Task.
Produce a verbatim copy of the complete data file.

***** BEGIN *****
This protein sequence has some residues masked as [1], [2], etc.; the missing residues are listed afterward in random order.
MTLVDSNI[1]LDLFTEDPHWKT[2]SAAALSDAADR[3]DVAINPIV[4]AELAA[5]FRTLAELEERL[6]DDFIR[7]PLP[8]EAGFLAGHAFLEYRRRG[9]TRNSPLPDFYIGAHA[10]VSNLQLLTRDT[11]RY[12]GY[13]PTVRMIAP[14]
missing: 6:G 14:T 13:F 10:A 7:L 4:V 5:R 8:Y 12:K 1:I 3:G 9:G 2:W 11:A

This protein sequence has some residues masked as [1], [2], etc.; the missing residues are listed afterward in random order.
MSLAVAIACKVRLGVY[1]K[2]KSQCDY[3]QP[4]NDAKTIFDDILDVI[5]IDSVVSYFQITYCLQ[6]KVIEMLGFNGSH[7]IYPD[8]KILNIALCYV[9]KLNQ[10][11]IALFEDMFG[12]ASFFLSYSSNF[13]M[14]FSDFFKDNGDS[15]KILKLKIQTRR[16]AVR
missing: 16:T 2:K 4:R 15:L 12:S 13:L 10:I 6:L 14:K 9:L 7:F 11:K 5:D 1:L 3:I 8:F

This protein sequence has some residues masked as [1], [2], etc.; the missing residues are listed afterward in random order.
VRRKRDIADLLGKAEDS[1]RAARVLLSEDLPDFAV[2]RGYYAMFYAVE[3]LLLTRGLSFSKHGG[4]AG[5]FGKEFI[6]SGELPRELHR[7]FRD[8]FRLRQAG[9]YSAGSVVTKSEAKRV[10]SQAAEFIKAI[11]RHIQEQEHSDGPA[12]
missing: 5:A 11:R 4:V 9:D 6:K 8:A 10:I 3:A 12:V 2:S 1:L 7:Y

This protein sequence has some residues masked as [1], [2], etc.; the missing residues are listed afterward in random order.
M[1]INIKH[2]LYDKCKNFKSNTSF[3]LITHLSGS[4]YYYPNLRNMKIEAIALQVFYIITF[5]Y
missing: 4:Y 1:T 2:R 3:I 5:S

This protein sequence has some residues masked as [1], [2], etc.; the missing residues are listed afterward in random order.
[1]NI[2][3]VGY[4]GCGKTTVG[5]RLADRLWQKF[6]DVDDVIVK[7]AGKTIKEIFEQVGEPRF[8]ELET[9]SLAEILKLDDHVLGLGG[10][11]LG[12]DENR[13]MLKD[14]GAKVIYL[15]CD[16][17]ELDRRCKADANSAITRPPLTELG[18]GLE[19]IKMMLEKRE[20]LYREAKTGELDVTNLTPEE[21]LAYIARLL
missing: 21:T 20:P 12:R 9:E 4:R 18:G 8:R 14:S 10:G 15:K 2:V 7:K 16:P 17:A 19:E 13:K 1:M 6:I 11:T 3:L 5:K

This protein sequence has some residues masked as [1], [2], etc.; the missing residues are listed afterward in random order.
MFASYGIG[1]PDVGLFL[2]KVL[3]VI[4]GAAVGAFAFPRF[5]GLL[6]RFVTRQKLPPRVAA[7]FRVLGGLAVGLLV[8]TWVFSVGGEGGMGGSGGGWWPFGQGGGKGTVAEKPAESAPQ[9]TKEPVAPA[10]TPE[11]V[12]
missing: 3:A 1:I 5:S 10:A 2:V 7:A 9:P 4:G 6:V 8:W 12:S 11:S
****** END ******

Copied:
This protein sequence has some residues masked as [1], [2], etc.; the missing residues are listed afterward in random order.
MTLVDSNI[1]LDLFTEDPHWKT[2]SAAALSDAADR[3]DVAINPIV[4]AELAA[5]FRTLAELEERL[6]DDFIR[7]PLP[8]EAGFLAGHAFLEYRRRG[9]TRNSPLPDFYIGAHA[10]VSNLQLLTRDT[11]RY[12]GY[13]PTVRMIAP[14]
missing: 6:G 14:T 13:F 10:A 7:L 4:V 5:R 8:Y 12:K 1:I 3:G 9:G 2:W 11:A

This protein sequence has some residues masked as [1], [2], etc.; the missing residues are listed afterward in random order.
MSLAVAIACKVRLGVY[1]K[2]KSQCDY[3]QP[4]NDAKTIFDDILDVI[5]IDSVVSYFQITYCLQ[6]KVIEMLGFNGSH[7]IYPD[8]KILNIALCYV[9]KLNQ[10][11]IALFEDMFG[12]ASFFLSYSSNF[13]M[14]FSDFFKDNGDS[15]KILKLKIQTRR[16]AVR
missing: 16:T 2:K 4:R 15:L 12:S 13:L 10:I 6:L 14:K 9:L 7:F 11:K 5:D 1:L 3:I 8:F

This protein sequence has some residues masked as [1], [2], etc.; the missing residues are listed afterward in random order.
VRRKRDIADLLGKAEDS[1]RAARVLLSEDLPDFAV[2]RGYYAMFYAVE[3]LLLTRGLSFSKHGG[4]AG[5]FGKEFI[6]SGELPRELHR[7]FRD[8]FRLRQAG[9]YSAGSVVTKSEAKRV[10]SQAAEFIKAI[11]RHIQEQEHSDGPA[12]
missing: 5:A 11:R 4:V 9:D 6:K 8:A 10:I 3:A 12:V 2:S 1:L 7:Y

This protein sequence has some residues masked as [1], [2], etc.; the missing residues are listed afterward in random order.
M[1]INIKH[2]LYDKCKNFKSNTSF[3]LITHLSGS[4]YYYPNLRNMKIEAIALQVFYIITF[5]Y
missing: 4:Y 1:T 2:R 3:I 5:S

This protein sequence has some residues masked as [1], [2], etc.; the missing residues are listed afterward in random order.
[1]NI[2][3]VGY[4]GCGKTTVG[5]RLADRLWQKF[6]DVDDVIVK[7]AGKTIKEIFEQVGEPRF[8]ELET[9]SLAEILKLDDHVLGLGG[10][11]LG[12]DENR[13]MLKD[14]GAKVIYL[15]CD[16][17]ELDRRCKADANSAITRPPLTELG[18]GLE[19]IKMMLEKRE[20]LYREAKTGELDVTNLTPEE[21]LAYIARLL
missing: 21:T 20:P 12:R 9:E 4:R 18:G 8:R 14:S 10:G 15:K 2:V 7:K 16:P 17:A 19:E 13:K 1:M 6:I 11:T 3:L 5:K

This protein sequence has some residues masked as [1], [2], etc.; the missing residues are listed afterward in random order.
MFASYGIG[1]PDVGLFL[2]KVL[3]VI[4]GAAVGAFAFPRF[5]GLL[6]RFVTRQKLPPRVAA[7]FRVLGGLAVGLLV[8]TWVFSVGGEGGMGGSGGGWWPFGQGGGKGTVAEKPAESAPQ[9]TKEPVAPA[10]TPE[11]V[12]
missing: 3:A 1:I 5:S 10:A 2:V 7:A 9:P 4:G 6:V 8:W 12:S 11:S